How To

Sucking Clams, Kosher Style

ClamAV uses more resources than it’s usefulness indicates.

ClamAV is an tool that you put on your server and it detects malicious software. In short, it’s a server virus scanner and most servers use it to scan email for viruses. Now those of you who use stuff like McAffee and Norton and other virus scanners for your email, you may not know that servers also scan for that stuff as well, and try to kill the emails before they ever get to you! Yeah, think about how many emails with viruses you get. Personally, I’ve never had a problem with viruses and not because I use a mac. It’s because I pay attention to the content and context of an email before I open any attachments.

But this is about ClamAV and server-side scanners.

The story starts with my twice a week check of my server. I like to keep tabs on what it’s doing, how it’s doing, what’s going on, etc etc. I was a little surprised to see my server load spiked. Server load is sort of how you know how hard your server is working. A high load means its looking at a lot of work. A low load is ‘better’ but you have to admit that you’re going to have SOME load, so you may as well figure out what’s a good load for you. I’ve had problems with WordPress and right now I’m using WP Super Cache (See “I take it back. WP-Super-Cache is a Super Hero” from September 2009).

The point is, I know that a spike like this is okay:

That spike there was when I ran a small upgrade. You’ll notice how after the moment, it drops back down and has a happy nice day? That’s how things are supposed to work. A spike with traffic and then everything’s happy again. Great.

So what does this mean?

Yeah, I took a look at that, paled, and asked myself ‘What in the four hells is going on!?’ I did the logical thing and looked at the date and time. Noon on Monday I’d made a change to the firewall, moving from the perfectly acceptable, though harder to manage (no GUI), APF Firewall to CSF. That move was a TEENY bit on the spur of the moment, as I wasn’t having any problems with APF per se, but I was being hit up by a lot of spammers and my usual attacks of http:BL and Bad Behavior weren’t cutting it. They’re front end fixes to the ongoing spam problem, alas. I hate spammers.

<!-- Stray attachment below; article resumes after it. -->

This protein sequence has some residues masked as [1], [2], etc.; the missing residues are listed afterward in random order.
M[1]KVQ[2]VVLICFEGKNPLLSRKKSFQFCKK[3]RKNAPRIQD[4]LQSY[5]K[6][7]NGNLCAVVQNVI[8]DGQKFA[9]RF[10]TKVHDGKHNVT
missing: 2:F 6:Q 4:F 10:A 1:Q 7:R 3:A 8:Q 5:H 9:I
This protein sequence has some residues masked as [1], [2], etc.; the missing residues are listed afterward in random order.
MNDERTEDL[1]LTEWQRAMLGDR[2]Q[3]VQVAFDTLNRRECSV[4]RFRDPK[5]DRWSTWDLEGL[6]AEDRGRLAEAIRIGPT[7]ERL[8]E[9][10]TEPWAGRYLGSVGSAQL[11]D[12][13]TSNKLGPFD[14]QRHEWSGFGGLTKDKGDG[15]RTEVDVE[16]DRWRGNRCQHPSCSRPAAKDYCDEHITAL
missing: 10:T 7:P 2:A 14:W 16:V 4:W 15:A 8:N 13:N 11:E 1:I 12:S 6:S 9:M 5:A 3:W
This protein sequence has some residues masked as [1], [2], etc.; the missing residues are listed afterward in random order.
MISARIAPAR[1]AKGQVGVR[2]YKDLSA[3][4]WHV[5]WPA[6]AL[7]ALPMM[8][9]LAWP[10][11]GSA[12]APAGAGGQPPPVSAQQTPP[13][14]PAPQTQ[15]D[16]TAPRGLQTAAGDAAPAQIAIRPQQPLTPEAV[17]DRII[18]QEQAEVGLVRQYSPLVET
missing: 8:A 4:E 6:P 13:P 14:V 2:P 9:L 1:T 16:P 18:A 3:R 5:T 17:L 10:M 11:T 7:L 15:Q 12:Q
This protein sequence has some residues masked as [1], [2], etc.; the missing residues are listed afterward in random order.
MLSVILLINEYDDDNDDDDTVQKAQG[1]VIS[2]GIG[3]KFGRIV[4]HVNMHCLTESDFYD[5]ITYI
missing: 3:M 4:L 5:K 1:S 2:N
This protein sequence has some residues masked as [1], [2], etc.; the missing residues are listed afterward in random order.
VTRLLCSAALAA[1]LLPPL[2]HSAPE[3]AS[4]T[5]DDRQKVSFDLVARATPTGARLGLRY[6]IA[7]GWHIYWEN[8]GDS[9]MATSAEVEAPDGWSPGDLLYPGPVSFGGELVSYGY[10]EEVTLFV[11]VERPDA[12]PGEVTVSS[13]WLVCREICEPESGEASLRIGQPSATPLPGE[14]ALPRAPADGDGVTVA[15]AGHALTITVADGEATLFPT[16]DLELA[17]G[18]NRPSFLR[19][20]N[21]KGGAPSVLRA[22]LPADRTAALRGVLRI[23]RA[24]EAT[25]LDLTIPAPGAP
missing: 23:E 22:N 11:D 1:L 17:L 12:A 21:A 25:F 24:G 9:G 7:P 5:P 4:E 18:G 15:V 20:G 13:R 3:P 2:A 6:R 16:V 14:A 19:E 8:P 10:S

Worried that my new firewall was ‘bad’, I started to Google if CSF caused high server loads. And found nothing. So I went back to the beginning and checked top. Top is a unix command that you use to see what’s using up resources on your server. It’s like Task Manager for Windows, but it’s a lot more informative. Top lets you see details and sort and basically when you want to find out what ran off with the spoon and killed your server, baby, I’m the bottom and log on to top. Top showed me, interestingly enough, that ClamD was using between 70 and 90% of my resources. On a slow week, like the net generally has for entertainment sites between Christmas and New Years, that’s not really a problem. There’s not a lot going on with the sites I host right now, the extra CPU usage wasn’t a problem. Come back on January 20th, though, now that’s a problem.

But the thing of it is, back in September, I optimized my server and I remember reading on multiple places that ClamAV and ClamD use up a lot of resources and people turn them off. So I did.

Isn’t that much nicer?

The real question, at the end of the day, is if having ClamAV turned off causes more problems than having it on? So far, no one’s breached my servers, though that’s a function of my firewalls, and SpamAssassin seems to be taking care of the spam emails, which is where most viruses come from in my experience, unless the server’s hacked, at which point I’m kind of screwed anyway. But what I find myself wondering now is if it’s dangerous to not be using ClamAV or what. And I don’t have an answer to that yet.